If we recognize this in the work we are doing with White youth, how does our work shift with the conversations around reproductive justice and sexual health? Are we addressing the ideas of the “younger, educated, middle-class” people taking more advantage of race neutrality than their  “older, less-educated, working-class people”? This is a shift when “younger, educated, middle-class” White people were who helped push a Civil Rights and Human Rights agenda forward decades ago. What would a program dedicated to “older, less-educated, working-class” white people look like and how would it be received by a provider/doctor/practitioner/educator of Color? Would it be similar to how Dr. Woodrow Myers, a Black male doctor, was received in 1987 who discussed HIV and AIDS in the US on an Oprah in West Virginia?  What would happen if nationally supported comprehensive sexuality education curricula recognized class, ethnicity, race, immigration status, and how they intersect versus only focusing on sexual orientation and gender diversity?

Bonilla-Silva states that among respondents, most of them “admitted they had problems with interracial marriage in the interviews brandished a laissez-faire or color-blind view on love.” He discusses interracial marriage and dating in depth and states:

“Love was described as a matter of personal choice between two people and, thus, as no one else’s business because ‘love conquers all obstacles’… Yet, this endorsement of color blindness in romantic relationships cannot be interpreted in a straightforward manner. Most respondents qualified their support in such a way or lived such segregated lifestyles and their laissez-faire positions on this subject seem empty. Furthermore, too many whites express an aversion for blackness (‘negrophobia’) that casts doubt on their professed color blindness.” (p. 117, emphasis in original)

What assumptions do we as providers/educators/practitioners make about how and with whom our clients partner? One finding that Bonilla-Silva explores in depth after his interviews is the idea of working-class White women as committing “racial treason” because they are the most racially progressive of their cohorts.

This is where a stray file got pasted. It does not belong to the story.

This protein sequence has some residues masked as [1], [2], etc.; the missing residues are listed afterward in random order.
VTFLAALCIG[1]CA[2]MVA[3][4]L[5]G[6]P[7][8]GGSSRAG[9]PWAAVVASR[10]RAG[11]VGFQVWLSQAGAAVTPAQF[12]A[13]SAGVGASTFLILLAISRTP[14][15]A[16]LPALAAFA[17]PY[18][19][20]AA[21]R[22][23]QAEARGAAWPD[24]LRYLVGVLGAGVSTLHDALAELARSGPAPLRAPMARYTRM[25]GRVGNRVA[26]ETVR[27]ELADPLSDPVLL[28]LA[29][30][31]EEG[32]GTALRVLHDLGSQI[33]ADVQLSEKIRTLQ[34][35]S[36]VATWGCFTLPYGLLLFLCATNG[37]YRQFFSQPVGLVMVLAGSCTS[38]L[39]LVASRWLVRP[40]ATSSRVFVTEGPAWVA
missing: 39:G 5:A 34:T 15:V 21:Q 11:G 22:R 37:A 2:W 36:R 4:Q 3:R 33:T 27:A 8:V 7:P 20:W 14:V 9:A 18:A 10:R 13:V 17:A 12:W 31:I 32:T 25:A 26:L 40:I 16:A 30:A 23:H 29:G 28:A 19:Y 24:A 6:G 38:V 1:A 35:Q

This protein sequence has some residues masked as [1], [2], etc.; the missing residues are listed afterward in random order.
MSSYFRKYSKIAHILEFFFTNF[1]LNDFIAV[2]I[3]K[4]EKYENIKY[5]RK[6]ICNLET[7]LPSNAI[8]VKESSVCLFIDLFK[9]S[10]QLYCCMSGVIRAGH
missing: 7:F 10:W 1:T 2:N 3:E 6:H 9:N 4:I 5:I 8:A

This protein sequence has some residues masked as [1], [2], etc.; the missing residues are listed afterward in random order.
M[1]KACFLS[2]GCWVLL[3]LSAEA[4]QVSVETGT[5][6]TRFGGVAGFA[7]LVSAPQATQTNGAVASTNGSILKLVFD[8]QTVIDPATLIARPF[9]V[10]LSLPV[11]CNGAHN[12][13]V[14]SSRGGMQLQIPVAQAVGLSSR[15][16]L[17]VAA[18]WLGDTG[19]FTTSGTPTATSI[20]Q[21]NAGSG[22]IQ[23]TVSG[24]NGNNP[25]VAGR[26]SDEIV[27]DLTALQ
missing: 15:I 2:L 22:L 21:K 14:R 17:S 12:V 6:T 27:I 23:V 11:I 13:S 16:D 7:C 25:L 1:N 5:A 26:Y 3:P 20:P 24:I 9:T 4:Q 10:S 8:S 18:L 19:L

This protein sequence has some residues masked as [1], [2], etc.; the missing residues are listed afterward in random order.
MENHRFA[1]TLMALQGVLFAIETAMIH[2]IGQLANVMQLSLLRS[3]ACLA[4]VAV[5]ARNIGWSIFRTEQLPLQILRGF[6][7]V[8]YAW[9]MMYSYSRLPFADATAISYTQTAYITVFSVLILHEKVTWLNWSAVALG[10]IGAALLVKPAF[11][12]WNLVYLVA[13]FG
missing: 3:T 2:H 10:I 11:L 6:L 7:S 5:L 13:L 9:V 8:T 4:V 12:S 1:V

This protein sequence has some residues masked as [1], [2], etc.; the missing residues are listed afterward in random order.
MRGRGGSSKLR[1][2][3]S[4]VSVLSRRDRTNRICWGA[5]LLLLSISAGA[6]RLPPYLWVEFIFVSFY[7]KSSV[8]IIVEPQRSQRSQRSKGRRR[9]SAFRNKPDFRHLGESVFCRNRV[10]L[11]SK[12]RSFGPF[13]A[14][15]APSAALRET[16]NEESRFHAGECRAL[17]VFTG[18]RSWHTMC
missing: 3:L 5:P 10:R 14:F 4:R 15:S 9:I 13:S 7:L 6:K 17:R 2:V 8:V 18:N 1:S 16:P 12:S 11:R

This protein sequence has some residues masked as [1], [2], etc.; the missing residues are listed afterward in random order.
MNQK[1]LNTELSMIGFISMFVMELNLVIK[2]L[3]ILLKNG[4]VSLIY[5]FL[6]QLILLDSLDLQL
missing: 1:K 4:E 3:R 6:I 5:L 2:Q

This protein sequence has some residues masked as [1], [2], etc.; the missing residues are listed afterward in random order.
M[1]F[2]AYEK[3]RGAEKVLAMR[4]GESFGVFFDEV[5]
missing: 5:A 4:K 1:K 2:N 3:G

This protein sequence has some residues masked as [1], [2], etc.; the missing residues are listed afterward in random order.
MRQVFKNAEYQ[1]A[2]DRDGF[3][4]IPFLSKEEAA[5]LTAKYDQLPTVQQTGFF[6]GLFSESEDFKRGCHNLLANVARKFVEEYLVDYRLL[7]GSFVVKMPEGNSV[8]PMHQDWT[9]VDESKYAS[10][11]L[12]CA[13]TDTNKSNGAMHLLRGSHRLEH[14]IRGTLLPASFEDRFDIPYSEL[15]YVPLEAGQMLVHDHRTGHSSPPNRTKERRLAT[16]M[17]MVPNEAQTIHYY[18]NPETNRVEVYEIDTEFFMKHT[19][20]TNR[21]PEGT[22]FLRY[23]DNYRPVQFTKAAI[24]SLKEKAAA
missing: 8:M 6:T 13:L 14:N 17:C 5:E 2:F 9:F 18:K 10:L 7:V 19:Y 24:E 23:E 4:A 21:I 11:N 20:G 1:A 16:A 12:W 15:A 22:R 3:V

“In this chapter I profiled white racial progressives…I found that young, working-class women are more likely than any other segment of the white community to be racially progressive. They were more likely to support affirmative action and interracial marriage, have close personal relations with minorities in general and blacks in particular, and understand that discrimination is a central factor shaping the life chances of minorities in this country. Most also admitted that being white is an advantage in this country” (p.144).

How have our experiences trying to build community and resources across race and ethnicity in the reproductive justice movement worked (or not worked)? I know I have very specific experiences which continue to this day, and I wonder how this ideology of racial treason, but in professionally and activist circles the practical part of this may get tangled. More so, how have some of us, people of Color, embraced a race neutral discourse in the movement? How do we begin to hold one another accountable while also building with one another at the same time?

Eduardo Bonilla-Silva has given us information, frameworks, and tools to begin conversations to create and build change, how can we use them in our movement? How are we limited or limiting ourselves?

** Bonilla-Silva’s qualitative interviews included transgender women and their beliefs and values are included in these findings.

***I am not a fan of the ablest term “color-blind racism” as it positions people with disabilities as being the “same” as people who embrace a race neutral ideology, which is a form of racism. I use the term because it is a direct quote. Instead, I will use the term “race neutral/ality.”

foto credit: Afro Presencia